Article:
Snow cover as of Dec. 13
Snow cover as of Dec. 13
As of December 12 2017, 23.6% of the U.S. surface is covered with snow, but what is especially striking is that more than two weeks before Christmas day, all 50 states have seen snow on the ground despite much of it rapidly melting away in some areas. December marks a turning point towards more wintry weather, but it is not so common to see so much snow on the ground this early, especially in some areas of the south and more so with La Niña influencing U.S. weather.

Potent snow storm blankets the South

A total of 17 states saw snowfall (see video below) in one degree or another late last week as a very active cold front colored in white a large swath extending diagonally from New Mexico and Texas, to New England. Record breaking snow of a foot or more was recorded in some counties of Alabama, Georgia and North Carolina.

This storm was certainly the main contributor in terms of snow reaching states that normally do not see it until later in the season. Starting in southwest Texas and southeast New Mexico last Thursday, it then moved across much of the Southeast on Friday and eventually into the northeast U.S. by Saturday.

The snow even extended into the mountains and high desert areas of northern Mexico, but it was unbelievable was too see more than a foot of snow across some areas of the Deep South once the storm was over. Sea surface temperatures in the Gulf of Mexico and off the Eastern Seaboard are 2 to 4oF higher than usual, and in some cases even higher. As this active weather system tracked east, it tapped in a considerable amount of moisture from the ocean, producing incredible amounts of snow especially along the southern end of the Appalachians.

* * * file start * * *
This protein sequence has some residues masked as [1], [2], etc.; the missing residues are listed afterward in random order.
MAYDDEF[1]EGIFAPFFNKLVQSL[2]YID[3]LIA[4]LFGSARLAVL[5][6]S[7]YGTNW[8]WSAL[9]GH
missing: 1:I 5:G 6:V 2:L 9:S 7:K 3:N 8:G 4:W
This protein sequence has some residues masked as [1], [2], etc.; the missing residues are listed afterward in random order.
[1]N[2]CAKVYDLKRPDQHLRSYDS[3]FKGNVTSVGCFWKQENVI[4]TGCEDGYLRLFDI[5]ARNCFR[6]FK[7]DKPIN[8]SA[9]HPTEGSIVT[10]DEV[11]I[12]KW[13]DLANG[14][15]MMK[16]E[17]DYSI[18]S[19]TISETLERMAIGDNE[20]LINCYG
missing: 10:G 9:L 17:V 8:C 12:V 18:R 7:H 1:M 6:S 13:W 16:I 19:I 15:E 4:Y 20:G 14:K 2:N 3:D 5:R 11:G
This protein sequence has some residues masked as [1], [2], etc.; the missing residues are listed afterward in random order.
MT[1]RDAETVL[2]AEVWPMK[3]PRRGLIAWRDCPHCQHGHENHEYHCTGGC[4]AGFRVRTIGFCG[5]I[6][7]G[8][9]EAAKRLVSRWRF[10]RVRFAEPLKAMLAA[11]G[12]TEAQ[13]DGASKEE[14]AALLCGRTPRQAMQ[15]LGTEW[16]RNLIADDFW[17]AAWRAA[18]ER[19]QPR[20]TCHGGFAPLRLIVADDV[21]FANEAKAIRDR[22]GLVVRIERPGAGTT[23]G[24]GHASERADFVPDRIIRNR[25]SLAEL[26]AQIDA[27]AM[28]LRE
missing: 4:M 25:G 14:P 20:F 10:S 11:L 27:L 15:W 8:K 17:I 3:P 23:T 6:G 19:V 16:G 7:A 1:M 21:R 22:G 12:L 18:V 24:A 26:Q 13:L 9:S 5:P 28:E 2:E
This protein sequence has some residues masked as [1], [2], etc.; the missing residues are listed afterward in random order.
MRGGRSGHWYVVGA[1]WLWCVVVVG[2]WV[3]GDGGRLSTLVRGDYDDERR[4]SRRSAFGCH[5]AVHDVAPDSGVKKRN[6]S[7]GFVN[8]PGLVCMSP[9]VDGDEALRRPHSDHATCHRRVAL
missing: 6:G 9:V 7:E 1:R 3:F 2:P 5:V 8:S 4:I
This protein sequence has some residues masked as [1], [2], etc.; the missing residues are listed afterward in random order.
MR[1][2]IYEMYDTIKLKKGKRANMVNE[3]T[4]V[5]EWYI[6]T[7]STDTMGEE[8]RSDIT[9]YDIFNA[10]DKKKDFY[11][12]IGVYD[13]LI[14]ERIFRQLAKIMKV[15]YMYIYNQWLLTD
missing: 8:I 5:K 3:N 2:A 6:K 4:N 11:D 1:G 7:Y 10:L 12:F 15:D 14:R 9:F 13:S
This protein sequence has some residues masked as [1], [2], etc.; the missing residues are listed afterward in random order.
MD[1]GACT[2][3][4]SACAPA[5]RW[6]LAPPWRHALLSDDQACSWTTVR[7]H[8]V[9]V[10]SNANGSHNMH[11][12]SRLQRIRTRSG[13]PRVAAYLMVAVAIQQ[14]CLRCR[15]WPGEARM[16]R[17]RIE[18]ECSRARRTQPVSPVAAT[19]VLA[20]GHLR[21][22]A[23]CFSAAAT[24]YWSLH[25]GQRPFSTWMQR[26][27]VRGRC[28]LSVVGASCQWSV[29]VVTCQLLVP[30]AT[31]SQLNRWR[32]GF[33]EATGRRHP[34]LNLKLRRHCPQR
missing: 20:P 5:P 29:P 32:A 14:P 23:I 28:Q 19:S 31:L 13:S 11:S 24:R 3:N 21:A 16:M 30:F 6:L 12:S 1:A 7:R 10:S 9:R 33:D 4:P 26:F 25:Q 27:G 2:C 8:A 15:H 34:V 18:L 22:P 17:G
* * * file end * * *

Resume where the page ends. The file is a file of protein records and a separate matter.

Northeast Alabama, northern Georgia and extreme west North Carolina, saw the greatest amount of snow, with remarkable depths in Mount Mitchel, N.C.: 25.0 inches; Delta, La.:15.0 inches; and Clayton, Ga.: 14.0 inches. The list of larger urban areas with snow is also impressive, with Atlanta at the top as some sections of the metro area received close to 8.0 inches. Corpus Christi, Texas, and Jackson, Mississippi, saw more than 5 inches.